Adventures in Wood, Metal and Velcro
For the longest time, my pedalboard has consisted of the nasty gray carpeted top of an old keyboard case. Sure, it was somewhat flat, and Velcro could sort of stick to the carpet. But it has been a mess--pedals all askew, wires going everywhere, and in general a visual wart on the overall feng shui of the Beavis basement. Time for a change methinks! Time for some board customizing!
I wanted to design a pedalboard system that accomplished the following design parameters:
Here is the starting mess:
I had the pleasure of seeing one of Dave Nitefly's PedalTrain boards a while back and was very impressed with its simple design and flexibility. Strong, sturdy and cleverly designed, the PedalTrain boards have aluminum slats for pedals and lots of space between the slats for organizing and hiding wires. The first choice was to decide on what size Pedaltrain to work with.
I already had figured that pedalboard project was going to consist of two boards--one for dirt and one for modulation/delay. I drew up a template of the different PT sizes and laid out my pedals to find the best match. Of course the PT-Pro was the initial choice because it was the biggest PT available, and bigger is always better. But after laying out pedals and thinking through what I wanted to accomplish, the smaller PT-2 seemed like a better match. While the Pro has more space from left to right, the additional depth could be effectively used in my setup. So I ordered two PT-2's from Musicians Friend.
Every pedal board needs power. I wanted my new boards to be self contained with only one power cord coming out of the back--everything else, power strip, ac adaptors etc. needs to be entirely contained under the board.
After monkeying with all sorts of cheap adaptors and daisy chain power devices over the years, I decided last year to actually spring for the Voodoo Labs Pedal Power 2. It was a very tough decision--who wants to pay over 150 bucks for an AC adaptor? Not me dude! But in the end, it solved all the power problems is a compact and flexible way. Since I was moving from one board to two, I would need two PP2 devices.
The first board mod issue to address is that there is not nearly enough clearanceunder a Pedal Train board to accommodate a power strip and a Pedal Power 2. So I was going to need to raise the Pedal Train up off the floor a bit. After some thinking I decided that a nice pair of wood ends would do the job nicely: simple to make, they would not only raise the PT-2 to the correct height, they would allow me to create the angle I wanted for the boards.
Here are some pics of the wood-working part of the project:
Here's the PT-2 on the workbench. I set the power strip and PP2 on the underside to measure the amount of clearance needed.
I purchased a nice piece of red oak to use for the sides.
Lazer Saw! Because I was excessively caffeinated during the woodworking part of this project, my straight-line cutting abilities were seriously impaired by the shakes. To get the cuts right, I clamped a straight-edge to the oak stock and used my circular saw to get straight cuts.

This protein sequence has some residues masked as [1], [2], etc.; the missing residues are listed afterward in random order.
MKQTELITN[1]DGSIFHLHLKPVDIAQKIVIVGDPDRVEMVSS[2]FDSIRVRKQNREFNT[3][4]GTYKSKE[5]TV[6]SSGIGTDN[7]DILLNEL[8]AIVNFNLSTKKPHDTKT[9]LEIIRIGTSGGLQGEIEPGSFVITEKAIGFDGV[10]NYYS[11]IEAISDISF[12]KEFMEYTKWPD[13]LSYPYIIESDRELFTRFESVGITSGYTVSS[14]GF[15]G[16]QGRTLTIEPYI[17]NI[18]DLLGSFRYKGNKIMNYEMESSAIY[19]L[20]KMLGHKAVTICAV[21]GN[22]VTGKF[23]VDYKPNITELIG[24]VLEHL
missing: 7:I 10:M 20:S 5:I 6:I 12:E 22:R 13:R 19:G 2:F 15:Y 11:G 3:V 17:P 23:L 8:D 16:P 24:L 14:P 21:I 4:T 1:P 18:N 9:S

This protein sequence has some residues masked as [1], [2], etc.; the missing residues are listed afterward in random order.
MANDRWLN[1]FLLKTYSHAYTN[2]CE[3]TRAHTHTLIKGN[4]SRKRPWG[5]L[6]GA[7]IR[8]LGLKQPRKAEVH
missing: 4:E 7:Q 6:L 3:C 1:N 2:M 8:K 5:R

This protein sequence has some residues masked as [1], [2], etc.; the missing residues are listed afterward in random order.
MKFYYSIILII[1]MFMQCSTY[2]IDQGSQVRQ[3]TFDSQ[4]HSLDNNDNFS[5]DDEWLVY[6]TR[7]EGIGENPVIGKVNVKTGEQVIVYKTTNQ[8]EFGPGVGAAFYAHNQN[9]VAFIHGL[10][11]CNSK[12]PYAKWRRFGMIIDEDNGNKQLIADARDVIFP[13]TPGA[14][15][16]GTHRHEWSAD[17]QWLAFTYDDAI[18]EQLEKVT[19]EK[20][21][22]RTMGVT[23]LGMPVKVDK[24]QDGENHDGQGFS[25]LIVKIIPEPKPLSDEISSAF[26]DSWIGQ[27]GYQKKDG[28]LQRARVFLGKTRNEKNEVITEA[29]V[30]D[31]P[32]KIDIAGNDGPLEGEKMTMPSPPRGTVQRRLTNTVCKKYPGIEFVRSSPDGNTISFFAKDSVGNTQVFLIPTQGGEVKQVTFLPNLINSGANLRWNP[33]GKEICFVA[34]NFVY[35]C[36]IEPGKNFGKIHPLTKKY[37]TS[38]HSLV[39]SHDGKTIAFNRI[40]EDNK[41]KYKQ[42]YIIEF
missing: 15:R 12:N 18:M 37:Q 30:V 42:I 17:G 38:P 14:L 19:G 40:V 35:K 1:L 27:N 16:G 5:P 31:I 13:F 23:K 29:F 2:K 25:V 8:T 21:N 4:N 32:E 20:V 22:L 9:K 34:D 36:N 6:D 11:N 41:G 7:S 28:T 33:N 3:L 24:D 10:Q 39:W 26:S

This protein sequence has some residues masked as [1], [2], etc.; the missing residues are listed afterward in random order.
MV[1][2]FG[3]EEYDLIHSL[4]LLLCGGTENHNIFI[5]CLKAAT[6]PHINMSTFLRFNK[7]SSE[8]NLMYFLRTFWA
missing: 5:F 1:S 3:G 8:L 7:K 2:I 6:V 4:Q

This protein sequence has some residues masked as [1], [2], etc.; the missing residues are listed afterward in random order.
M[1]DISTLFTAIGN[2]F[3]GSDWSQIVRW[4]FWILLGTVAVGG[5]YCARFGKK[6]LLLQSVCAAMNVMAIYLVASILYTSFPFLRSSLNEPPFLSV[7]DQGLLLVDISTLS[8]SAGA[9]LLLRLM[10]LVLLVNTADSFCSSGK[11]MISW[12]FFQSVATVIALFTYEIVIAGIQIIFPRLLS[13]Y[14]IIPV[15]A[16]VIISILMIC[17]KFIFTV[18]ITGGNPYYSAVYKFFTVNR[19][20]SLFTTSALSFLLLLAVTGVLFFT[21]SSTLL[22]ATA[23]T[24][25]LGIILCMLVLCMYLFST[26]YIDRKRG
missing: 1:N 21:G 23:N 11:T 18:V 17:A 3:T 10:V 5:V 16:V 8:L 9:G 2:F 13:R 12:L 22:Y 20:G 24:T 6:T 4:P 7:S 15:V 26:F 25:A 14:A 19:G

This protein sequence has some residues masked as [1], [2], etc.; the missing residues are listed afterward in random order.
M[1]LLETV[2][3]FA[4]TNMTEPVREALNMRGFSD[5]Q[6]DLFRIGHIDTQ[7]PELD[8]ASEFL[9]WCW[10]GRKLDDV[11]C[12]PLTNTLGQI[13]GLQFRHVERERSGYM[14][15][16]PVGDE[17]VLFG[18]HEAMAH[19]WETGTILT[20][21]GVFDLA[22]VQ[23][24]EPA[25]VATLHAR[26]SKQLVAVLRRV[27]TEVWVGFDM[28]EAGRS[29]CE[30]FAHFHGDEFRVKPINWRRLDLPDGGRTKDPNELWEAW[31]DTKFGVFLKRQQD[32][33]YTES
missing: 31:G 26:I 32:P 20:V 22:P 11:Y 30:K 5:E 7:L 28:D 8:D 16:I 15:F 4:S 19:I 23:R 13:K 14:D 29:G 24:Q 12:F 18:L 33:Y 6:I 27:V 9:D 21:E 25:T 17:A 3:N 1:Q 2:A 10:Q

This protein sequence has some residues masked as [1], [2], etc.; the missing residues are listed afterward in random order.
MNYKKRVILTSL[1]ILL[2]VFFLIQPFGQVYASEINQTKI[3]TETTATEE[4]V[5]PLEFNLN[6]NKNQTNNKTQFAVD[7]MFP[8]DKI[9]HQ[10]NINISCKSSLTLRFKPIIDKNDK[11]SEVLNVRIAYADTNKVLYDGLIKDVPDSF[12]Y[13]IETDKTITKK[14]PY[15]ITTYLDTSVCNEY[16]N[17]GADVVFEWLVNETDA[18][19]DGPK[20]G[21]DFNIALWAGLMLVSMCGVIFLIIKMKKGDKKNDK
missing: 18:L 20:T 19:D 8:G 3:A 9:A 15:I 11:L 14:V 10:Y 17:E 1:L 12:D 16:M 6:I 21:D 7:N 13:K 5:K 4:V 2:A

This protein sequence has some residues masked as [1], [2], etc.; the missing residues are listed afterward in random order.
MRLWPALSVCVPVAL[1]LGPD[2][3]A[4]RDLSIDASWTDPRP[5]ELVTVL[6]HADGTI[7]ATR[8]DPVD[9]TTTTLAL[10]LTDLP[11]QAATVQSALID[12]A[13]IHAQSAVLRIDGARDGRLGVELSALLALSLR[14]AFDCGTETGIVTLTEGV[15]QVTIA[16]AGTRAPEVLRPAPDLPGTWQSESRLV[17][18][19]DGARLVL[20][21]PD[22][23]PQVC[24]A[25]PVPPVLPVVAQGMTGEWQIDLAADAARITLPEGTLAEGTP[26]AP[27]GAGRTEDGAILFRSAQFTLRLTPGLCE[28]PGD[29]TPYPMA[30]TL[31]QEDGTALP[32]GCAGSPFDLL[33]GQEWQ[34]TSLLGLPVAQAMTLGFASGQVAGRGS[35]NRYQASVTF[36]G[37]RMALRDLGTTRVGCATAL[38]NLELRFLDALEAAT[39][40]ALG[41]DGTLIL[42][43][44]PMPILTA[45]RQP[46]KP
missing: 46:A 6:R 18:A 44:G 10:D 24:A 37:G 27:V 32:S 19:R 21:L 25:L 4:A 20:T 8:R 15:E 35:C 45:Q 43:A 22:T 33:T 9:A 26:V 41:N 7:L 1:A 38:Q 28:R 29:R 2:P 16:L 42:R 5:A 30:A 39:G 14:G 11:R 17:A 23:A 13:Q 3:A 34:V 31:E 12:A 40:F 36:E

A quick check of the cut pieces to make sure the clearance and angle is correct.
The sides attach to the PT-2 frame with 2" bolts. I drilled holes through the PT-2 sides, three in each end, and aligned the holes with the wood sides.
Here's the top view of the finished cutting and assembly. The wood sides still need to be sanded andfinished at this point.
And the bottom view. You can see the bolts in this view.
Since one of the key goals of the new board design was to have everything self-contained underneath the board, I next turned my attention to the under-guts. The power strip was mounted with 3M double-stick tape, and the Pedal Power 2 was mounted with 3M SuperLock.
Starting on the guts...
And the top view...
The first board is to hold my modulation and delay pedals. I attached the carpet side of the velcro that came with the Pedal Train board to the board slats and then attached the hook side to the backs of my pedals.
Another one of the design goals remained to be met--lights. I wanted a low-intensity lighting solution that would allow me to see the top of the board better in dim light. I looked at a variety of LED, incandescent and cold-cathode (fluorescent) type lights. In the end, the simplicity and longevity of LEDs seemed to be the best solution.
A few years ago, I bought one of those flexible USB lights for my notebook computer. Marginally useful, but it go me thinking of how good that would be for a pedal board lighting solution.
This would be a good solution because a) it uses LEDs which typically last longer than other types b) the light is flexible which means I can point it wherever I want, and c) I could use the existing USB connector and hook the lights into a powered USB hub to solve the power needs. (You can get powered USB hubs dirt cheap if you google them. You don't care about USB 2.0 or high-speed capability because you are just looking to get the 5vDC power from the hub, not any computer connectivity).
I had a few powered USB hubs in the parts room, so I attached one to the back of each pedal board with 3M SuperLock. I then plugged the USB hub's AC adaptor into the power strip and was ready to go. The lights I used were Dynex models from Best Buy--I really like these ones because the have a heavy-duty steel coil neck that stays where you put it.
USB Hub on the back with two lights plugged in. The hub has four jacks so I could theoretically put up to four lightson each board, but that would be overkill.
Kind of looks like an alien or a bug, doesn't it?
I then started working on the dirt board. Same details as the first board. I used George L cables through out.
Here's the Dirt Board getting some cabling work
Both Boards Up and Running